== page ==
Early estimates from the Yukon government suggest that mineral exploration spending in the territory will decline dramatically this year.
So far, the 18 largest advanced projects in the Yukon have estimated they’ll spend about $38 million on exploration in 2016. That’s down from a total of $65 million in exploration spending last year.
But Sue Thomas, spokesperson for the Department of Energy, Mines and Resources, cautioned that the $38-million estimate doesn’t include any new projects or exploration spending from smaller companies.
“There’s going to be exploration we don’t even know about,” she said.
Exploration spending has been dropping since 2014, when it totalled $80 million. And it seems that one company is responsible for much of the decline. Selwyn Chihong spent $32 million in 2014, and expected to spend about $40 million last year. But that number was revised down to $8 million by the end of the year.
Thomas said the company has put forward “almost a minimal estimate for this year.”
“We’re anticipating they might only do a million dollars worth of work this year,” she said.
Selwyn Chihong recently decided to delay development of its lead-zinc mine on the border of Yukon and the Northwest Territories by at least a year, citing low metal prices and poor economic conditions.
This year’s biggest spenders appear to be BMC Minerals, which has committed US $14 million to continue exploration and complete a pre-feasibility study at its Kudz Ze Kayah mining project, and Victoria Gold, which has announced a $3.6-million exploration program for a satellite zone near its shovel-ready Eagle Gold project.
The Yukon government’s numbers come in the wake of figures released by Natural Resources Canada, which estimates that the Yukon will see $56.4 million in exploration spending this year, down from $73.3 million in 2015.
Federal numbers are typically higher than territorial figures, as they include some additional expenditures that the Yukon government doesn’t count.
But the picture isn’t entirely bleak.
Wellgreen Platinum announced on Thursday that it has received a $10-million equity investment from billionaire investor Thomas Kaplan’s Electrum Strategic Opportunities Fund L.P.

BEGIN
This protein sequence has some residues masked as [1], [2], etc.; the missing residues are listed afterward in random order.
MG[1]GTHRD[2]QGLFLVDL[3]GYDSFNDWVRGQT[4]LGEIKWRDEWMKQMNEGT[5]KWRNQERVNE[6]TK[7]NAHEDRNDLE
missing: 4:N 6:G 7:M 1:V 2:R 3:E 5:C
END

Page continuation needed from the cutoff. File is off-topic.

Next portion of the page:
The mining company owns a property near Burwash Landing that it hopes will produce platinum, palladium, gold, nickel and copper.
Electrum will own a 26.9 per cent equity interest in the company, or a 40.6 per cent equity interest if all warrants are exercised.
Electrum is the same hedge fund that contributed to a $22.5-million investment in Kaminak Gold Corporation last October.
“It allows us to consider additional studies we can do to advance the project,” said Wellgreen’s interim president, John Sagman.
He said the company wasn’t planning to do much exploration in 2016, but with this new financing, it may now consider a $1- to $2-million program this summer.
Sagman also said he sees Electrum as a long-term investor.
“They have the capacity to be able to finance our project as it moves through the next stages.”
Both Sagman and Thomas said this week’s Prospectors and Developers Association of Canada mining conference in Toronto was very successful. Thomas said there’s reason to believe “that this will be a better year than was originally anticipated.”
Earlier this week, Premier Darrell Pasloski sent a letter to Prime Minister Justin Trudeau, urging him to renew Canada’s mineral exploration tax credit as a way of supporting junior mining companies.
“Without juniors willing to take significant risk, there would be no mining industry in Canada,” he wrote. “And juniors can only take those risks when we create incentives, like the mineral credit.”
Before the election last year, Trudeau offered praise for the tax credit in an exchange with the Northern Miner.
He said the credit “was first introduced in 2000 by the previous Liberal government and we continue to support this important tax measure to encourage increased investment in the mining industry.”
Liberal MP Larry Bagnell also said he supported the credit during his election campaign.
Contact Maura Forrest at